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Information Literacy Session 2: Evaluating Sources: A News Reporting Sliding Scale

ENG 102 Embedded Librarian Session: Evaluating Sources

News Reporting

If we are to understand the charts on the previous tabs we must ask exactly what determines whether something is simple or complex, biased or objective, good or bad. Since Donald Trump's election, we have heard a lot about "fake news." Though fake news is a problem, it is not necessarily THE problem. News reporting can be objective, biased, falsely balanced, framed, or entirely fake! The problem is the lack of objectivity among both creators and users of information, a lack which manifests itself on a sliding scale that looks something like this:  

On one end of the spectrum we have the gold standard of objective reporting in which a detached, impartial reporter posts a completely neutral recitation of illuminating facts through which a completely rational readership may choose the best course of action. This isn’t possible, of course, but it serves as a model to which people should aspire.  Less desirable than the perfect world is one in which authors, reporters, and/or their publishers have specific degrees of bias towards their respective ideologies and arguments. In an ideal world, they would be up front about their biases, but often, that is not the case.  Biased reporting may come in the form of words or images that emotionally manipulate readers and/or viewers.  Evaluating sources for bias can be taught, but people should also be aware that biases can be masked by false balance and framing.   False balance is when reporters take a tone of neutrality by attempting to treat two sides of a controversy or argument with equal validity, even when they are inequitable when all of the underlying differences are considered. For instance, when the vast preponderance of evidence shows that global warming is happening and indicates with very high probability that the cause is human activity, sources giving equal time and word count to the few who deny it obscure the true picture of the scientific community.  Sources may also express bias by framing the discussion.  As a window allows people to view only part of the landscape outside, so does framing limit how information is perceived. For instance, an event, decision, or policy may be discussed and evaluated only on the metric of one particular party’s interest, such as an editorial critiquing an Environmental Protection Agency report for its impact on loggers while ignoring the big picture of its environmental aspects.   On the far-end of the spectrum is fake news, which to be completely clear, is not news.  It is completely fabricated but often truthful-seeming nonsense created for the sole purpose of generating ad revenue for websites. The unfortunate by-product of this is that the readers of said websites are misinformed and are destined to become even more misinformed as they keep returning to similar sites and having their biases reinforced with untruths.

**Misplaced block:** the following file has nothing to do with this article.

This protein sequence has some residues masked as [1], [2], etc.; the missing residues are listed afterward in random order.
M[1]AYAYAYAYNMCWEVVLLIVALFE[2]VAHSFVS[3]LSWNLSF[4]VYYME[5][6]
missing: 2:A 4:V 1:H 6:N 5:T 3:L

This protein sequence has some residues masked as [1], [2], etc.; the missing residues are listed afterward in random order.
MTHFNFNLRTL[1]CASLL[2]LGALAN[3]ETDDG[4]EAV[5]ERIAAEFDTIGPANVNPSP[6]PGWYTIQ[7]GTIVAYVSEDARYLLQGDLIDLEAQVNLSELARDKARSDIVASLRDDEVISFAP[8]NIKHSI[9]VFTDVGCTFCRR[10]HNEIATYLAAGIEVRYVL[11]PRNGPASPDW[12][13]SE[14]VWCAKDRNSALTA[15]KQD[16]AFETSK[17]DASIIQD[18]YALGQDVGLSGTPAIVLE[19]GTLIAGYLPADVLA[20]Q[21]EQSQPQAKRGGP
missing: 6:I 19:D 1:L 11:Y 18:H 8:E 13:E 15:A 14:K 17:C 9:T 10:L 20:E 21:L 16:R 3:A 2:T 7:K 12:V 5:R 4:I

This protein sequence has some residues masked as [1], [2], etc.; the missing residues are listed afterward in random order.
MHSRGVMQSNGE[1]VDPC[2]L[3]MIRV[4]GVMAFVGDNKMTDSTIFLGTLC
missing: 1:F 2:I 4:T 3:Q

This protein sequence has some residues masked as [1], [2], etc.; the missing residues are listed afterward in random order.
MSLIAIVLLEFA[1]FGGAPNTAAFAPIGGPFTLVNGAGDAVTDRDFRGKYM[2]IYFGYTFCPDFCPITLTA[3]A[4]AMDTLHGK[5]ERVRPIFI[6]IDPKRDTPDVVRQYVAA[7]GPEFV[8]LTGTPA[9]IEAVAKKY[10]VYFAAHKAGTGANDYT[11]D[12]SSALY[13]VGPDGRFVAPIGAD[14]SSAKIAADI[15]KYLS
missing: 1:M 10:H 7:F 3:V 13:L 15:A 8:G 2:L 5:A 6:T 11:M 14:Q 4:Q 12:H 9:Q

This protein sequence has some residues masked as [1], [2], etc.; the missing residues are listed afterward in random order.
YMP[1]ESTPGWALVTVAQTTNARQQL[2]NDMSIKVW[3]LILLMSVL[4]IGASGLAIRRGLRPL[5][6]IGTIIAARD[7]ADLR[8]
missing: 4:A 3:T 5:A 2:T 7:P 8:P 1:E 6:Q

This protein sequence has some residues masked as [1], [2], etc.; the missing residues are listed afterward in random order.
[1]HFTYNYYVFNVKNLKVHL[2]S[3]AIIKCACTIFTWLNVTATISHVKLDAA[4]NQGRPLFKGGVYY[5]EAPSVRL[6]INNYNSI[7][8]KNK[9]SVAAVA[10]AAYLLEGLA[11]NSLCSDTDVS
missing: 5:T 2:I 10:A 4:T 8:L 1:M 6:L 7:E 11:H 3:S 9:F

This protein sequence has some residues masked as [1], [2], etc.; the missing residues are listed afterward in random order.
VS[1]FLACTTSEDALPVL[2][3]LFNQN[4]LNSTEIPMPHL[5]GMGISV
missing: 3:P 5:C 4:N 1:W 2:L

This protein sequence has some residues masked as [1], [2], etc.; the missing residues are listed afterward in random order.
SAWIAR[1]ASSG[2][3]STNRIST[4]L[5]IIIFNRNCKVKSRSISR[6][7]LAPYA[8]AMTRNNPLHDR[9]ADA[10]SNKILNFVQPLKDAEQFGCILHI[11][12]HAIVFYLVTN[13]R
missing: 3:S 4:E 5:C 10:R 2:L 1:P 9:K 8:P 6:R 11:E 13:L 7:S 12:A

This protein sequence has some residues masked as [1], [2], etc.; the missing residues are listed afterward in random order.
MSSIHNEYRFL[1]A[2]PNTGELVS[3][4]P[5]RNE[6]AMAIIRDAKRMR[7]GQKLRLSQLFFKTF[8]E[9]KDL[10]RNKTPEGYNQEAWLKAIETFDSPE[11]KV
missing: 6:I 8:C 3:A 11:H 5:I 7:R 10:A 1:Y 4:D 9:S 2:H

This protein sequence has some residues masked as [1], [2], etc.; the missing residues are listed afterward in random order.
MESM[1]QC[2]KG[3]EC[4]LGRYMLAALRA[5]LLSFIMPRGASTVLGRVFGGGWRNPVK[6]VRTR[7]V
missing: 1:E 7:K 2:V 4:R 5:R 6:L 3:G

To read more about the problematic nature of mass media in the US, it is instructive to read Peter Vanderwicken's "Why the News is Not the Truth." Vanderwicken highlights the conflicts between government and business in shaping what we see on the news every night and how we perceive it.  He notes coolly that, "news can change perceptions, and perceptions often become reality."